I have read:  https://github.com/openssl/openssl/issues/487

And I am trying to grok its meaning. I am running Fedora24 (I need to buy an new SSD before upgrading to F26) which has openssl 1.0.2k.

There is a note of a patch to 1.0.2j, but talk about 1.1.1. I have attempted to read


Is there a command line option for creating an ed25519 cert and if so what version? I tried:

openssl req -new -outform PEM -out certs/$commonName.crt -newkey ed25519 -nodes -keyout private/$commonName.key -keyform PEM -days 3650 -x509 -extensions v3_req -subj "/countryName=$countryName/stateOrProvinceName=$stateOrProvinceName/localityName=$localityName/organizationName=$organizationName/organizationalUnitName=$organizationalUnitName/commonName=$commonName/emailAddress=$emailAddress"

And got:

Unknown algorithm ed25519


On 07/27/2017 10:45 AM, Benjamin Kaduk wrote:
On 07/27/2017 09:18 AM, Robert Moskowitz wrote:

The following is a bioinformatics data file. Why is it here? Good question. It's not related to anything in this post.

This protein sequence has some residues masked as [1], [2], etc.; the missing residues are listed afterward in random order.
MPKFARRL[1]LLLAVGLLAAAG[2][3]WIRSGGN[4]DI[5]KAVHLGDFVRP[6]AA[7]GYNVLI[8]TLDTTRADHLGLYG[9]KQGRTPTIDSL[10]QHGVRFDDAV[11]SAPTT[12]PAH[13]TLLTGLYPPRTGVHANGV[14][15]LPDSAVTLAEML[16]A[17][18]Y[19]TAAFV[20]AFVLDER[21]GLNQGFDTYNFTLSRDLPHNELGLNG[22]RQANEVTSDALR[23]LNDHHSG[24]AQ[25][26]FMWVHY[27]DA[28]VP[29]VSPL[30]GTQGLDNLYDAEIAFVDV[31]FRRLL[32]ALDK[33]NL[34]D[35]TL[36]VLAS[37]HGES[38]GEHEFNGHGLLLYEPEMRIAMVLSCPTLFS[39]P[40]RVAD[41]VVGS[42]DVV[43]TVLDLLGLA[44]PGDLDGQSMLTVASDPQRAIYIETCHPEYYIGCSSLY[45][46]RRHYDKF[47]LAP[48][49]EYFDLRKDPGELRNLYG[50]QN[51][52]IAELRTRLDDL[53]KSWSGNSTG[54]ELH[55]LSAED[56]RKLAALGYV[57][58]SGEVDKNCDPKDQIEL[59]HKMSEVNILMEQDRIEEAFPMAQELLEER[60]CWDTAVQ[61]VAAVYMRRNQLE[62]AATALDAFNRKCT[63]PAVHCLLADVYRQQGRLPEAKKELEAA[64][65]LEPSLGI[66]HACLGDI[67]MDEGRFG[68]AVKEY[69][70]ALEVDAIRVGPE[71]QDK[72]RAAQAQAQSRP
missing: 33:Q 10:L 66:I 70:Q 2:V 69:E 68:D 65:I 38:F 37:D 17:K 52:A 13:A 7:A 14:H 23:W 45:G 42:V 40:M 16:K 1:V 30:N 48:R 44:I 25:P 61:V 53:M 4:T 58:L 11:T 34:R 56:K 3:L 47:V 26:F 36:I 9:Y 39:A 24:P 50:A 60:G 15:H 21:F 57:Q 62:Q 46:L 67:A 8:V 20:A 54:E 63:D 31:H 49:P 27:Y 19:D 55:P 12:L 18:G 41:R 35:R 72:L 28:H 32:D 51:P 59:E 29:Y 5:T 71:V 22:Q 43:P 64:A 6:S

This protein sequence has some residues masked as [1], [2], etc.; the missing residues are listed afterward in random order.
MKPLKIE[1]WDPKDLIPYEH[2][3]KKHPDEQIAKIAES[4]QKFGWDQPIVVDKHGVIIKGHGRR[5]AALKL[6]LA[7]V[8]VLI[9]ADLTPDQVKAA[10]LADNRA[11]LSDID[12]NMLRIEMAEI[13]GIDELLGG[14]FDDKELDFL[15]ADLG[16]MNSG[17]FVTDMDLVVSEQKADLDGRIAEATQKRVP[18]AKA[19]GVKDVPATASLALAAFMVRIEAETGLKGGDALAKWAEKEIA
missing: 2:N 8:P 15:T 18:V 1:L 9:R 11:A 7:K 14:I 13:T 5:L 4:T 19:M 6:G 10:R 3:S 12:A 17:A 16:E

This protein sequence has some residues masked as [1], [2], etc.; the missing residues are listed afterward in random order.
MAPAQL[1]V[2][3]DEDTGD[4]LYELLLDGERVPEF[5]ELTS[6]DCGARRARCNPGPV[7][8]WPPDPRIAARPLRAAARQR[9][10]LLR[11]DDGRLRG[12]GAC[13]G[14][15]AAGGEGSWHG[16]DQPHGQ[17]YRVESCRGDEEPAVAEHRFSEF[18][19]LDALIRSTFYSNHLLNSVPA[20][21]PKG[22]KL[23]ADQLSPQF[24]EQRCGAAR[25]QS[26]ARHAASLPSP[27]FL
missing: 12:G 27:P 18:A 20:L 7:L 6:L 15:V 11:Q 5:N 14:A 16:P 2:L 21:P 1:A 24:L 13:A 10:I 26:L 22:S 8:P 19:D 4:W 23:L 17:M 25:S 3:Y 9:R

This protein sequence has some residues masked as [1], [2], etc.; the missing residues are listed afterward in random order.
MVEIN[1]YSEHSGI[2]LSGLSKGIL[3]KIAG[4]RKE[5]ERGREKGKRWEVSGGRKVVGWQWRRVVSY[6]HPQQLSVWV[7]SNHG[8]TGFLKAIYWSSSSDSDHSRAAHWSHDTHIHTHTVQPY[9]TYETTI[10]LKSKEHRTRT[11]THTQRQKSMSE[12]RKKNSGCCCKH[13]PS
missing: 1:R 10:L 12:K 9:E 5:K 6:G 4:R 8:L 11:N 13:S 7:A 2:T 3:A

Meant to ask you about this at IETF.

Given draft-ietf-curdle-pkix-05.txt sec 10, is there openssl code to produce these???

There is code to validate them, per commit 4328dd41582bcdca8e4f51f0a3abadfafa2163ee. I didn't look hard enough to find how to generate them, but it ought to be there too.

And, relatedly, what do you think about CBOR encoding rather than ASN.1? Kill ASN.1 in constrained devices and save on transmission costs?

It seems hard to shift a big ecosystem and introduce risk of incompatibility, but I haven't really thought about it.


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